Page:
If you are doing other forms of marketing, you could try it as a channel by reallocating the budget from another channel to LinkedIn. Think of it as trialling LinkedIn for 3 months instead of doing 1 -2 trade shows.
Should you manage LinkedIn ads in-house or outsource?
Once you have answered if advertising on LinkedIn is right for you, you can focus more on how you will execute your campaigns. Much like you need specific expertise to build a tradeshow booth, you will need specific expertise to manage your LinkedIn ad campaigns.
Whether you manage your LinkedIn campaigns in-house or work with an agency, recognise that it is a specific skill that needs to be learnt, trained and honed over time.
Managing campaigns in-house may feel more cost-effective, you will need to invest in training to learn how to set them up effectively and run better creative. And most importantly, recognise that you are unlikely to achieve good cost-per-lead rates if you have no experience.
It’s like driving a car. Learning your driving theory in a book and doing your hazard perception test is very different from taking it on the road for the first time. Even after passing your driving test, becoming a confident and capable driver takes months.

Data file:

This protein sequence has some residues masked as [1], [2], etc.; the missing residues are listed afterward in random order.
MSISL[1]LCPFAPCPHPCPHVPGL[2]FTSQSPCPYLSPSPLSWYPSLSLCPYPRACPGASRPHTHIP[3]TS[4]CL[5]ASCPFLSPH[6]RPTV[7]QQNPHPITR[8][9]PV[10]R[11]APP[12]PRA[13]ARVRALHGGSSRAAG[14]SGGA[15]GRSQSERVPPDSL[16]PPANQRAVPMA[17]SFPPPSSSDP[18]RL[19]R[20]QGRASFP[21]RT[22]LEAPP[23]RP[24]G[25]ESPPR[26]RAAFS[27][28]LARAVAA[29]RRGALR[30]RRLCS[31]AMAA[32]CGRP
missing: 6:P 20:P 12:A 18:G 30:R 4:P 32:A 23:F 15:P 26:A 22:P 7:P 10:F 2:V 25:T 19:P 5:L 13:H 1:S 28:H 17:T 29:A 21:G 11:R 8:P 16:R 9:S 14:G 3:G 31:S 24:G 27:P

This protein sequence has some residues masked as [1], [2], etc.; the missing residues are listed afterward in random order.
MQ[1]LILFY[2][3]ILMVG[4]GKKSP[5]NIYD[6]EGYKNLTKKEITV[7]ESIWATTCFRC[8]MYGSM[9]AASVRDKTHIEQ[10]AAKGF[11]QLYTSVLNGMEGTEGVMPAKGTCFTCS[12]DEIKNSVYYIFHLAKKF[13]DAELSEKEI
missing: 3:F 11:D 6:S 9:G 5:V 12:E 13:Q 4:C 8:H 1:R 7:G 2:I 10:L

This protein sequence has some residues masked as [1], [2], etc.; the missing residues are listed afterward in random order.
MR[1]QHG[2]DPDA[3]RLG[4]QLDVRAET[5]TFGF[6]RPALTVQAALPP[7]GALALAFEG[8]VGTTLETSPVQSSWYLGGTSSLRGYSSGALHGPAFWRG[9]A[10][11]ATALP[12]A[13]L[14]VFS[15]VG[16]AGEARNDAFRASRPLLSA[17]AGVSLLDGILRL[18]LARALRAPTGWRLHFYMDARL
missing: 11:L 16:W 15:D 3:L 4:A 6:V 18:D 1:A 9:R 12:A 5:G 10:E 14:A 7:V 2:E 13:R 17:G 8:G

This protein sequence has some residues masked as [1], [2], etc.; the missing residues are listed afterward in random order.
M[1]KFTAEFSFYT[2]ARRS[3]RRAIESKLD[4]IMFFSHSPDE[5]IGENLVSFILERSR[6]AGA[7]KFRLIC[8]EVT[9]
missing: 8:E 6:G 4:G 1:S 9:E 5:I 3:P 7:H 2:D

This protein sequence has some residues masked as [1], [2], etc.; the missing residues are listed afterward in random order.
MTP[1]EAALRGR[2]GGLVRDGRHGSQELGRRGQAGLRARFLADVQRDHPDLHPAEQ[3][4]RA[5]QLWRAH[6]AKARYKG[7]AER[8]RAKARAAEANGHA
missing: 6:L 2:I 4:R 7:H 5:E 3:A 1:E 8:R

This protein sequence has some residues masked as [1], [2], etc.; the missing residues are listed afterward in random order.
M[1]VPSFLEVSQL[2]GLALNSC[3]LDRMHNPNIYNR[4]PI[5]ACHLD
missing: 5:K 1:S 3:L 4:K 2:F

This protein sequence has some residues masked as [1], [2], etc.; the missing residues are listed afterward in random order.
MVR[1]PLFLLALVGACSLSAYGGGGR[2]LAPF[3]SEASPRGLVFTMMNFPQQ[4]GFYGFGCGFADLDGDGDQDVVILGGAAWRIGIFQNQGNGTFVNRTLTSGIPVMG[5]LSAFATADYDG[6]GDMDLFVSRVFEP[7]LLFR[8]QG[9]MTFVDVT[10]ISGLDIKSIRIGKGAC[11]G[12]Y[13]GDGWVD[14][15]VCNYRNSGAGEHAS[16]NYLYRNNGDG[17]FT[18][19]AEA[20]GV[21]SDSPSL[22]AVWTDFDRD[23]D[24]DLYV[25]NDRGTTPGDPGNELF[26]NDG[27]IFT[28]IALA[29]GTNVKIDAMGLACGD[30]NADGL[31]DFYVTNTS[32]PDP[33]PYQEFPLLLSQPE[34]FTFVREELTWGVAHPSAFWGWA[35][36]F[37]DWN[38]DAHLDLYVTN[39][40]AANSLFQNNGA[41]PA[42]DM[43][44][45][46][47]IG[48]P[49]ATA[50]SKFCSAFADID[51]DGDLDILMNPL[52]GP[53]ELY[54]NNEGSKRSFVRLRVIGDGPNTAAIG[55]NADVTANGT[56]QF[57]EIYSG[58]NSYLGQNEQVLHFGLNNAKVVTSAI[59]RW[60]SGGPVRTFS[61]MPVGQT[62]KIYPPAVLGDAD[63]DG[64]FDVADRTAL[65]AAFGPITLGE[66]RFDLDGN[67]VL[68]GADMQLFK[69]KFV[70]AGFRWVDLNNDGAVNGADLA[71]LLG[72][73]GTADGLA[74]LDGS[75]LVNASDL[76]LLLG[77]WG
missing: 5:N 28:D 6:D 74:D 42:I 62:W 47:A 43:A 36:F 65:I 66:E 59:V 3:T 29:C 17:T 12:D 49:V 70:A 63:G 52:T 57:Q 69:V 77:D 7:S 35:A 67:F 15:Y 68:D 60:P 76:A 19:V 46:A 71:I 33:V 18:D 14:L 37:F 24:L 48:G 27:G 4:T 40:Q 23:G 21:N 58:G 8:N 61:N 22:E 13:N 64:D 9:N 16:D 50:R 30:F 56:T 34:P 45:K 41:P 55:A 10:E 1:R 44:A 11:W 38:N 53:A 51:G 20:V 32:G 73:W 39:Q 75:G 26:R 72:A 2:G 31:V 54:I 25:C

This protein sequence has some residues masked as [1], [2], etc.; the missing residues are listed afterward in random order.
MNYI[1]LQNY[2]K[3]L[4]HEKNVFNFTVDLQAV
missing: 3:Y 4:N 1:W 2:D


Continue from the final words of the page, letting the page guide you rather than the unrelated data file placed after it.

It’s the same with LinkedIn ads. You can learn all the theories, but implementing them is completely different. You will need practice. And if you’re spending £3000 per month, can you afford to spend it on practice?
I have run LinkedIn ads to varying degrees of success, but I always advocate hiring a specialist LinkedIn advertising agency. They may charge £500-£1000 per month to manage it for you, but it’s worth it if they can save you wasting £3000 on testing and learning. And if they can’t get it right, then it’s probably not the right channel for you. But at least you will have a definite answer, rather than spending a year testing different messages and wasting more budget.
If you’re considering advertising on LinkedIn and want specific advice about whether it’s right for your business, please drop me a message.
Or, to learn more about setting your B2B SaaS marketing strategy and plans, then explore other articles on my site.
- Creating a Marketing Strategy for B2B SaaS Start-ups
- How to start Content Marketing your Startup
- Ideas for early-stage content for start-ups.
Additional LinkedIn Advertising Resources.
For further information about how to run LinkedIn advertising effectively, I’ve linked some great reading, videos and podcasts below.
- The Ultimate Guide to LinkedIn Ads [Video]: https://www.youtube.com/watch?v=-ScqUNHeESo
- LinkedIn Ads Show [Podcast]: https://open.spotify.com/show/6Z88iXkXHKEZ5um04mtpAq?si=4NN01bYfT-yrrQ_dX4IvYQ&nd=1&_authfailed=1